6. Debbie Harry There's just something sexy about Debbie Harry in a an orange jumpsuit, but leave it to the Muppets to turn "One Way Or Another" and "Call Me" into a non-sexy, funny, monster-filled time. But it's her duet on "Rainbow Connection" duet with "Kermie" that's the standout. It not only makes us smile, but it also showed off Harry's mad vocal skillz. Best known for her funky, synthesized vocals, she's able to keep up with our little green frog in this version, and we appreciate it. And don't lie -- we know you're like us and still tear up just a bit when we hear that slow banjo opening and hear the words "Why are there so many/songs about rainbows..."

5. Dizzy Gillespie One of the reasons we loved the episodes where the Muppets showcased musicians was because they never stuck to one genre. If you were a big fan of Debbie Harry, for example, you probably didn't know who Dizzy Gillespie was, outside of his name and maybe his musical rep. But that was the beauty of it: Gillespie was one of the greatest jazz trumpeters of all time, and it was incredible to enjoy that kind of range on any network television, let alone what looked to be a kids' show. Not to take anything away from The Electric Mayhem, but Gillespie does kind of steal the show on this one.

4. Harry Belafonte "Banana Boat?" YES! We find it hard to find a more appropriate song to be on The Muppet Show than this one, and nobody could have done it better than the "King of Calypso" himself. The very first time Harry Belafonte sang this famous song on television was on The Muppet Show, and the Muppets roll out the red carpet. When you have the most famous furry creatures singing your back-up vocals, you know you've made it big. Plus, it gives us some insight into what the hell these lyrics mean. Again, the Muppets not only entertained us, but taught us lessons.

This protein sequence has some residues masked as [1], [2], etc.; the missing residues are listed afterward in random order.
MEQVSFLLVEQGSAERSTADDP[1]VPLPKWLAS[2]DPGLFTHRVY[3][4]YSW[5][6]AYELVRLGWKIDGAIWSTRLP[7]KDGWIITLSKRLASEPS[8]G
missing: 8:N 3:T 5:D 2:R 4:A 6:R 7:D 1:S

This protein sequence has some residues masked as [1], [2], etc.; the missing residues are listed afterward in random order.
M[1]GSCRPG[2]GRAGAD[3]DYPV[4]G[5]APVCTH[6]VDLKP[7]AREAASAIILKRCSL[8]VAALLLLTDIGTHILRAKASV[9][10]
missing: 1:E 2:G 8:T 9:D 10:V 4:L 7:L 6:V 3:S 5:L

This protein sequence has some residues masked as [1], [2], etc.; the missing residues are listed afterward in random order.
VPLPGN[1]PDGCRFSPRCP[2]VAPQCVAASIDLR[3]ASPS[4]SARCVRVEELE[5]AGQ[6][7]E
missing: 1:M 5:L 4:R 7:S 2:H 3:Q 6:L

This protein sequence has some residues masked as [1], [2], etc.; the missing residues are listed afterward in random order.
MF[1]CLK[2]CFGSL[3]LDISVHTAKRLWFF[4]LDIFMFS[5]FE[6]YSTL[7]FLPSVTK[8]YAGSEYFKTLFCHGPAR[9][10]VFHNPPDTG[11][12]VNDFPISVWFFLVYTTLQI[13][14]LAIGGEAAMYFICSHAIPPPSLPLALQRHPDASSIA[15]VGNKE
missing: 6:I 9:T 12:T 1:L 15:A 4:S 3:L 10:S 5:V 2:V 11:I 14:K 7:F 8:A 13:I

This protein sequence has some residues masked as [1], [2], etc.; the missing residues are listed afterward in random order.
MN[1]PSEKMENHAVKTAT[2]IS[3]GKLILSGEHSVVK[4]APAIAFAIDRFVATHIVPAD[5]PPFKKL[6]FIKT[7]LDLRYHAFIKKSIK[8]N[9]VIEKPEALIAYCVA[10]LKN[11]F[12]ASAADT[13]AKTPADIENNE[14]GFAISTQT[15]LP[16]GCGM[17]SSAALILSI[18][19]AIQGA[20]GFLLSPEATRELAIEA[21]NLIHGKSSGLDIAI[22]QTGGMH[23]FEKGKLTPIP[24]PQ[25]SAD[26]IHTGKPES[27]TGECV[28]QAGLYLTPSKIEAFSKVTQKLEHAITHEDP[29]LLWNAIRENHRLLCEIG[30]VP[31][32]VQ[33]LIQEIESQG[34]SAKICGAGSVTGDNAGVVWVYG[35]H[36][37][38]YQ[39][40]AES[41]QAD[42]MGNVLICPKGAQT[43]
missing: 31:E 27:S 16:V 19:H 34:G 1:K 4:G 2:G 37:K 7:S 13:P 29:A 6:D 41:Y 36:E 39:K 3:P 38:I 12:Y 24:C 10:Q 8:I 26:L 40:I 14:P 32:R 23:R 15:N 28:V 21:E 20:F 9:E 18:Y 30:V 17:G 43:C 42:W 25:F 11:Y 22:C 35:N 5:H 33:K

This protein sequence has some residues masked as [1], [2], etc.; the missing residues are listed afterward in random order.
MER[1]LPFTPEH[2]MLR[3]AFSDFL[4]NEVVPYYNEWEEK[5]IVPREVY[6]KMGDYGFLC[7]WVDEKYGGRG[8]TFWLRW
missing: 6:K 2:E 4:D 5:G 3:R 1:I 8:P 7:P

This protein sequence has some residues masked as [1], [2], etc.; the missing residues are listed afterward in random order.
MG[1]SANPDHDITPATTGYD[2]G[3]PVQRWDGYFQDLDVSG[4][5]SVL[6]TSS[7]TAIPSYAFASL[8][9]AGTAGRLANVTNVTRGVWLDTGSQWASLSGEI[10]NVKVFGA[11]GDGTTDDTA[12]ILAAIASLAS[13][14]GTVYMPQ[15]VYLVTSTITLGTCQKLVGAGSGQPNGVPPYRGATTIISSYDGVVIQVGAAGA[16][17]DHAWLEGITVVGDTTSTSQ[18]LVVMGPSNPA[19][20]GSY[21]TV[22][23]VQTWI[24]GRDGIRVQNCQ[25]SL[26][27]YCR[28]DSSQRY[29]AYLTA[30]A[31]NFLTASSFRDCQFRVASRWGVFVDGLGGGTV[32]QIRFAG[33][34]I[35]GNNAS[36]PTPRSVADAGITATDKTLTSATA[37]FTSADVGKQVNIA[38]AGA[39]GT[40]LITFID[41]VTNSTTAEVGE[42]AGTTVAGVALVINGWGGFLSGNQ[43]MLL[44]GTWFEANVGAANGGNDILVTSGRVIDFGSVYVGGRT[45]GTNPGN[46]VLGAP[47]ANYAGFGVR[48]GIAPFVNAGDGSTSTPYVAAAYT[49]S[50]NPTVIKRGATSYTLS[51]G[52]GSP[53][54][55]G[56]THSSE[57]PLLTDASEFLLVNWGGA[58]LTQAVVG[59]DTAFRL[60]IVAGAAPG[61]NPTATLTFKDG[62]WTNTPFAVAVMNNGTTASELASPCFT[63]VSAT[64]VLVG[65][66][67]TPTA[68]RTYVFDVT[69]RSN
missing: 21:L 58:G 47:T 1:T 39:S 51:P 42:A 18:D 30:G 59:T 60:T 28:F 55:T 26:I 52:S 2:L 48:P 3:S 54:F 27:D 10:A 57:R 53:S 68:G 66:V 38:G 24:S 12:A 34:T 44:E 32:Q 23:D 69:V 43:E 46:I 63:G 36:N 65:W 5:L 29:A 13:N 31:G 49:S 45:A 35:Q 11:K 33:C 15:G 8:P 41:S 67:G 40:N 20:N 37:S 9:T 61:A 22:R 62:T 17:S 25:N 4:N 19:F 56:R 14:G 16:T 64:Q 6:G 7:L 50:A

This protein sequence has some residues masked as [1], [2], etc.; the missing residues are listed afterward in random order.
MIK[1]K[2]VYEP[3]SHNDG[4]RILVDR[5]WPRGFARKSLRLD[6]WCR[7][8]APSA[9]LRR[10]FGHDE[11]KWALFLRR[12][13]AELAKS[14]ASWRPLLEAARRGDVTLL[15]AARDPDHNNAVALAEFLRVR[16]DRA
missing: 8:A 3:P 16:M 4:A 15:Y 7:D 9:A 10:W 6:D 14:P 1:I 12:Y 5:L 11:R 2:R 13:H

3. Johnny Cash Just to prove how cool The Muppet Show was in its time, it got no less than the Man in Black to come in and play "Ghost Riders in the Sky" while Gonzo rode a bucking cow in the foreground. Granted, this was the era of "Urban Cowboy" and the country-music craze of 1980, but really, when a legend like Cash agrees to come in and grin goofily at the goings-on? There's probably not much you can't get away with. The only thing missing is a sketch in which Fozzie shoots a man in Reno just to watch him die.

2. Linda Ronstadt Kermie falls completely head over heels for Linda Ronstadt when she guest stars...and we can't blame him. When they sing "When I Grow Too Old to Dream," who didn't hope that those two crazy kids would make it work, age (and species) differences be damned? Well, Miss Piggy didn't. No one can come between a pig and her froggie love. (You have to respect anyone who wears pearls and kicks ass. No, really. You have to.) Ronstadt might have been the pop-ingenue of the moment back in the day, with one of the prettiest voices out there (and who can beat Rowlf the Dog on piano?)... but there's no denying Miss Piggy.

1. John Denver It says a lot about John Denver and The Muppet Show that Denver's performance of "Grandma's Feather Bed" didn't creep us out. It didn't even occur to us that it's like a swingers party in this bed, nor did it bother us to see John in a wig pretending to be grandma. He's John Denver, dammit. He can do and sing whatever the hell he wants. John Denver appeared on The Muppet Show, made albums featuring the Muppets (his Christmas CD is still one of our faves), and appeared in multiple TV shows featuring the Muppets. He basically muppeted-out -- which sounds like a pretty rewarding thing to do, come to think of it.